Research Article: Associations between cervical disc degeneration and muscle strength in a cross-sectional population-based study

Date Published: January 25, 2019

Publisher: Public Library of Science

Author(s): Gentaro Kumagai, Kanichiro Wada, Hitoshi Kudo, Toru Asari, Daisuke Chiba, Seiya Ota, On Takeda, Kazushige Koyama, Shigeyuki Nakaji, Yasuyuki Ishibashi, Nicole C. Wright.

http://doi.org/10.1371/journal.pone.0210802

Abstract

The physical and biochemical factors related to cervical disc degeneration (CDD), which is involved in several spinal disorders, remain uncertain. We investigated associations between CDD and muscle strength in a general Japanese population. We used mid-sagittal-plane MRIs to assess CDD in 344 subjects recruited from participants in our community health-check project, and measured body mass index (BMI), skeletal muscle index (SMI), and muscle strength in the neck, trunk, hands, and legs. CDD was scored based on the prevalence and severity of intravertebral disc degeneration. Spearman correlation coefficients were used to evaluate whether the SMI or muscle-strength values were correlated with the disc degenerative score. Stepwise multiple linear regression analyses were then conducted with the CDD score as the dependent variable, and age, sex, BMI, and muscle strength as independent variables, for each gender. These analyses used the muscle-strength parameters that were found to be correlated with the CDD scores in the single correlation analyses. The CDD scores were similar in men and women. Men had significantly more muscle strength in the neck, trunk, hands, and legs. There was a significant negative corelation between the CDD score and the trunk strength in both sexes, handgrip in men, and leg strength in women in the single-variable correlation analysis. Including age and the limb- or trunk-muscle strength comprehensively, multiple linear regression analyses showed that age was the strongest factor that was independently associated with CDD in both sexes, and that the effects were attenuated by limb and trunk muscle strength.

Partial Text

Chronic neck pain and neck shoulder stiffness are common symptoms in the general population [1]. One study showed that radiographic degenerative changes in the cervical spine were associated with the severity of neck pain in a general population [2]. However, degenerative changes in the cervical spine are also common in asymptomatic individuals, challenging the simple concept of cause and effect [3]. The number of subluxations and the incidence and severity of degenerative changes in the cervical spine increase with age [4, 5]. Typical changes include osteoarthritis of the facets with reduced joint space and disc narrowing. Cervical myelopathy, a common degenerative spinal disease that interferes with normal activities [6], partly involves compression of the cervical spinal cord by spinal canal stenosis. Cervical spinal canal stenosis can arise from developmental canal stenosis, intervertebral disc protrusion into the spinal canal, or thickening of the ligamentum flavum [7]. Degenerative cervical changes can also appear in the intervertebral discs, and these changes progress with age [8] [9]. Epidemiologic studies have shown that the prevalence of cervical canal stenosis increases with age [10] [11]. Reported risk factors for cervical disc degeneration (CDD) include age [9] [2] [12], genetics [13], bone metabolism [12], smoking [14], metabolic syndrome [15], manual labor [16], and lumbar spinal disorders [17] [18].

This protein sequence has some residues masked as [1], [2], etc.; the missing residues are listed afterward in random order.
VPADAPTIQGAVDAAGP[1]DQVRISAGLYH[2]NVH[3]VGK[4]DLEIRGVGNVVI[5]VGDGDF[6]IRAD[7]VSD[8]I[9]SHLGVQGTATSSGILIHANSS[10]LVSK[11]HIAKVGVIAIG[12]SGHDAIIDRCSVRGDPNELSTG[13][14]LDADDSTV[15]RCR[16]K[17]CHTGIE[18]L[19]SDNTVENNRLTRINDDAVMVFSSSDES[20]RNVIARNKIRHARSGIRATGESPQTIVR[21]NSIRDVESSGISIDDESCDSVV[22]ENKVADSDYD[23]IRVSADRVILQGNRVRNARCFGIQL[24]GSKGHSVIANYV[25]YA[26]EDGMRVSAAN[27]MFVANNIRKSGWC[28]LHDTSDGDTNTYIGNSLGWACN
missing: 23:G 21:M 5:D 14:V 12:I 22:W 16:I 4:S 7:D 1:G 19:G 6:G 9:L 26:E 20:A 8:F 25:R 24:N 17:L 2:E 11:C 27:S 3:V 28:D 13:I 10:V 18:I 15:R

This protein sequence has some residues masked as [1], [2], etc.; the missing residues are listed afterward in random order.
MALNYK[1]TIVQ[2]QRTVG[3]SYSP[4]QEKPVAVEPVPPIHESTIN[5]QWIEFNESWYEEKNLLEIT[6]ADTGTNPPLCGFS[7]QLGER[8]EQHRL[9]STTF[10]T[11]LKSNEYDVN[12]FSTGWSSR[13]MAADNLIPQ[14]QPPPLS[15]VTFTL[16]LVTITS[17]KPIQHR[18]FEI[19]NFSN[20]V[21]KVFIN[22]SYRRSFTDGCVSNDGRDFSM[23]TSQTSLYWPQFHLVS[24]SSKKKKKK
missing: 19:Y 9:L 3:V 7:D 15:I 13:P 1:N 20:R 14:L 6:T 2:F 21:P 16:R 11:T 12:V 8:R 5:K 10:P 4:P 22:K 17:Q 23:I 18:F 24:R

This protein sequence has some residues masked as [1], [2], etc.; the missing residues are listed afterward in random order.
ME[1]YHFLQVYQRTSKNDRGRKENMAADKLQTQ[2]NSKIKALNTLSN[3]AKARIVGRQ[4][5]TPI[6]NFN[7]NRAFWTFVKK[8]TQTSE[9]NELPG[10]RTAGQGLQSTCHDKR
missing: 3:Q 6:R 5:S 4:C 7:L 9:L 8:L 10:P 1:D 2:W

Among the volunteers from our public health-project population, 151 men (mean age 54.2) and 193 women (mean age 55.5) were enrolled in the study. The youngest of the 344 participants was 20, and the eldest was 86 years old (Table 1). Table 1 summarizes the participants’ age, smoking, exercise habits, BMI, SMI, degenerative score, and muscle strength. There was no significant difference in age between the men and women. The men had a significantly higher prevalence of smoking (P < .0001) and a higher BMI (P < .001). Although there was no significant difference in mean degenerative score between the men and women, the men had a significantly higher mean SMI and had significantly more strength in the neck, trunk, hands, and legs (Table 1). To our knowledge, this is the first community-based survey of associations between CDD and muscle strength in a rural Japanese population. We showed that the strength of trunk flexion in men and women, hand grip in men, and leg strength in women were negatively correlated with CDD scores in single-variable correlation analyses. Multiple linear regression analyses that comprehensively included age and limb or trunk muscle strength showed that age was the strongest independent factor associated with CDD in both sexes, while the associations of limb and trunk muscle strength were attenuated.   Source: http://doi.org/10.1371/journal.pone.0210802

 

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